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Blu-ray Review

DVD cover

Go (1999)


Starring: Sarah Polley, Desmond Askew, Scott Wolf and Katie Holmes
Sony Pictures Home Entertainment
RRP: £19.99
Certificate: 18
Available 03 August 2009

When Ronna runs into a problem with her rent the option for covering a colleges shift at the local supermarket seems like an ideal opportunity, especially when it turns out he does a little dealing on the side. When a couple of punters come into the store Ronna can’t believe her luck and decides to spend her last two hundred bucks making a drug deal which will resolve her financial problems. However, like all great plans, when the details start to go wrong, you’re in real trouble...

Go (1999 - 1 hr, 41 min, 56 sec) is a stylish dark comedy film directed by Doug Liman (The Bourne Identity (2002), Mr. & Mrs. Smith (2005), Jumper (2008)) from a script by John August (Titan A.E. (2000), Big Fish (2003), Charlie and the Chocolate Factory (2005)) and with those credentials you’d be right to think that this is a little rough diamond that you may have missed out the first time around. The film won five awards and was nominated for a further seven.

Any modern non-linear film, with a lot of contemporary pop culture references, will be immediately compared to Pulp Fiction (1994), so let’s get that out of the way. Yes there are similarities, but the totality of the film creates a world which is all its own. The film is essentially told in three parts, the first being Ronna’s story. Hard up for rent, Ronna (Sarah Polley) thinks that a quick drug deal, with local scary man Todd (Timothy Olyphant) will solve all her problems. To this end she drags in her friend Clair (Katie Holmes) and Mannie (Nathan Bexton). Meanwhile Simon (Desmond Askew), the local dealer that Ronna is covering for, is off to Vegas with a bunch of friends. Whilst there he fortunately sleeps with two women, but unfortunately sets fire to a hotel room, shoots a bouncer and flees the county, all with Todd’s stolen credit card. The last section, which eventually draws the whole story together, involves Adam (Scott Wolf) and Zack (Jay Mohr), who having been caught with drugs are being used by the police on a sting. Unfortunately Simon is out of town and so they approach Ronna.

Even given the quality of the writer and director I’m not sure why I wasn’t really expecting much from the film, maybe I was expecting another teen no-brainer movie which made drugs look fun. Well, okay, it does do the last one. But what you get is a complex intelligent script which drips obsidian with dark humour. The whole thing is like watching a car crash in slow motion. At the time the film was made, it was supposed to be an independent production, but obviously someone at Columbia saw its quality and threw the weight of a large studio behind it. Odd then that, on the film’s release, it was lauded by critics but pretty much ignored by audiences.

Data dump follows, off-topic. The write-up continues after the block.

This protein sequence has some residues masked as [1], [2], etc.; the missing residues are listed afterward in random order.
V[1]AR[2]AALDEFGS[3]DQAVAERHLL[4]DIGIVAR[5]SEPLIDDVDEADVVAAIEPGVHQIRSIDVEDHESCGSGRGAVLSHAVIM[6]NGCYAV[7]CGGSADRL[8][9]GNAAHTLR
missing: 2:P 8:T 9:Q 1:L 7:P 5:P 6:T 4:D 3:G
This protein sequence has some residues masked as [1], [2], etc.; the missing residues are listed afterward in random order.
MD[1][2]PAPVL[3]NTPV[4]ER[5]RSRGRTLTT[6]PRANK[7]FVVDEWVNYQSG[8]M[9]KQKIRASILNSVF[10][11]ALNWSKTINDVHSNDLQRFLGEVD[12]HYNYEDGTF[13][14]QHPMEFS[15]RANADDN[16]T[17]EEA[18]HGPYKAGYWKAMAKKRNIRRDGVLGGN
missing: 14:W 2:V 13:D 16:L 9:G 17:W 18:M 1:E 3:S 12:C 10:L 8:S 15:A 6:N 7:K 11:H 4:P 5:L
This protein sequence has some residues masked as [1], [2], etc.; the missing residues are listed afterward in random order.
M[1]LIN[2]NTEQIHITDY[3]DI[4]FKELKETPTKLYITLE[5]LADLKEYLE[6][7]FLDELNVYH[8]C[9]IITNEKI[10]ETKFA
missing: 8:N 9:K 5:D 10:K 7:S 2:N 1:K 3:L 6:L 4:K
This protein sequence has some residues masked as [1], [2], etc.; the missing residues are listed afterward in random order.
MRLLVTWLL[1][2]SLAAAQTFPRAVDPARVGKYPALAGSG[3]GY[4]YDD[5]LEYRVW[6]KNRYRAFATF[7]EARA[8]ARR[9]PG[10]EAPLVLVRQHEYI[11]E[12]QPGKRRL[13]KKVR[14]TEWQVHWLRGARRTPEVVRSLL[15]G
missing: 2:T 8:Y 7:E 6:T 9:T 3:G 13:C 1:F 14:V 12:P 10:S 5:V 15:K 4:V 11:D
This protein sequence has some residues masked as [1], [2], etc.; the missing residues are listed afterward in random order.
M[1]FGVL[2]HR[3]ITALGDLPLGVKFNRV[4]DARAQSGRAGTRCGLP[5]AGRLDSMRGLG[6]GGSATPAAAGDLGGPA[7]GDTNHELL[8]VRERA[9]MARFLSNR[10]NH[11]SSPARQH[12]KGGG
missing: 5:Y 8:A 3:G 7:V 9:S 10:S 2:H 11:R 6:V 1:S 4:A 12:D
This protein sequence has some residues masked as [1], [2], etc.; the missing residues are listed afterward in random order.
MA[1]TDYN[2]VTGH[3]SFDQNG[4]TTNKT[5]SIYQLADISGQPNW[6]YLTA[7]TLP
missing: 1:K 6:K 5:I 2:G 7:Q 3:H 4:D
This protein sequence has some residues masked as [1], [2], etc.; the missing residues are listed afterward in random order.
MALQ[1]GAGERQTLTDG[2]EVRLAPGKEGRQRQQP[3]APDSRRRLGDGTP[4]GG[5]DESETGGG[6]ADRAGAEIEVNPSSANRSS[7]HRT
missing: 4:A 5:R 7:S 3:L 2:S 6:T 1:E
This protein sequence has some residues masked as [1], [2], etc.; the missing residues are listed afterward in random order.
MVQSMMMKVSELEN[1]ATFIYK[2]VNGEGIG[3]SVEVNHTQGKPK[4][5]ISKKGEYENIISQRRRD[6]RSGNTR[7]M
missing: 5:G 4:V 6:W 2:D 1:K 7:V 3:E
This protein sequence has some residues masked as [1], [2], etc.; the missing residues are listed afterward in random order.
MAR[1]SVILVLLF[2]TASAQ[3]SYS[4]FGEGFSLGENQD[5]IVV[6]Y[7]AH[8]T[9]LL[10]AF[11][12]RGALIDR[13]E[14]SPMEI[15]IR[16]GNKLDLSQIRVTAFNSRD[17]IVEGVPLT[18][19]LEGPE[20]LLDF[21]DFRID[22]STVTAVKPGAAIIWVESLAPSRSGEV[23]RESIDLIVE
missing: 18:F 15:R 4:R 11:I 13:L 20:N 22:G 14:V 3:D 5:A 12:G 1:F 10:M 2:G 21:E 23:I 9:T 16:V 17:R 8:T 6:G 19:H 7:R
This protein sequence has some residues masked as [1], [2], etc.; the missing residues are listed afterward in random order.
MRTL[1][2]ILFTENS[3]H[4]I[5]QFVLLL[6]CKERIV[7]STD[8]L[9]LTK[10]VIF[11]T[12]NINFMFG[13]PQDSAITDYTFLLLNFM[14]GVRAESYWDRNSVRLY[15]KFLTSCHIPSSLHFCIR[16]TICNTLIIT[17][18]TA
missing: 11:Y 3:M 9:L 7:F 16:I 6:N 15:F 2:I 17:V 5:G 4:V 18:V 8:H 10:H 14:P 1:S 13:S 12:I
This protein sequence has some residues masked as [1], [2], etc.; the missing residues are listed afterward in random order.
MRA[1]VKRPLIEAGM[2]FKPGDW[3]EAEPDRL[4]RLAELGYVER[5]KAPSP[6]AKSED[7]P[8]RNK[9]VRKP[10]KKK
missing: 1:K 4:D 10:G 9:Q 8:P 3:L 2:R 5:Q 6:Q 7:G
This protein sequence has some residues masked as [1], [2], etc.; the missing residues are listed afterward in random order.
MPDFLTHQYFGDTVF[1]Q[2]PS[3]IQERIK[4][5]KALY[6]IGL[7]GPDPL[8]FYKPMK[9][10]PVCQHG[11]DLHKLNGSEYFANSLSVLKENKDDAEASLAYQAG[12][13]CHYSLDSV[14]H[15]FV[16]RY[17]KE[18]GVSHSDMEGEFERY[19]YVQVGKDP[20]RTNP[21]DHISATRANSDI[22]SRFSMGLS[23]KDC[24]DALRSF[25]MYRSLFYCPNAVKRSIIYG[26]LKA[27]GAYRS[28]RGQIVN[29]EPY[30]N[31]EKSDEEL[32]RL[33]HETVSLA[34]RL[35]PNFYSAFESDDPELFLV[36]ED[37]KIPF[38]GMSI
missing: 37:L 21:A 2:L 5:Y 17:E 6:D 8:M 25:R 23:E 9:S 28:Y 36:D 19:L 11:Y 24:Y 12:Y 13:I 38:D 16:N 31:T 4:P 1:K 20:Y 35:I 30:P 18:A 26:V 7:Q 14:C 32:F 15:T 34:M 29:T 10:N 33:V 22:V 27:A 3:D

The cast was predominantly made up from television actors, but they all turn in respectable performances, though the girls roles are not as strong as they could be. It’s difficult to say who I enjoyed the most. I did start to write a list only to discover it covered the whole cast.

The film has Dolby trueHD 5.1 tracks in English, German and French, with optional subtitles for a further twelve languages. The full length commentary has optional subtitles for either English or French. Talking of which the full length commentary, by director Doug Liman and editor Stephen Mirrione, is a relaxed number - these men obviously get along well - which looks at some amusing insights and a discussion about some of the technical issues. The menu is a real pig here and I found it impossible to select this option from the Blu-ray menu. In the end I resorted to changing it through the remote. I’m not sure if this is a fault of the review copy or of the final product.

We have the inevitable Making Of Featurette (6 min, 20 sec) which big ups the film but tells you very little. It’s the kind of fluffy stuff we’ve come to expect being touted as a making of, which actually doesn’t deal with the making of. There are three music videos "New" by No Doubt (4 min, 32 sec), "Magic Carpet Ride" by Philip Steir (3 min, 22 sec), which has the cast pretending to be the band, at least I presume that is the case as I’ve never heard of Steir, and 2Steal my Sunshine" by Len (3 min, 56 sec) possibly the best known song from the soundtrack. There is a whole bunch of deleted scenes (25 min, 26 sec), fifteen in all, and for the most part you can see why they hit the cutting room floor. There are a couple of gems hidden away, but this section goes on so long that I was tempted to turn it off out of boredom. Once again there is the option for extra content through BD live but none of this was available at the time of review.

I missed the film the first time around and now I’ve seen it I’m sorry I did. The cast is full of young talent, delivering a good script. Whilst the film was an enjoyable experience I couldn’t help but feel that the extras let it down a bit. There’s something amiss when your biggest extra, not counting the commentary, is the deleted scenes.


Charles Packer

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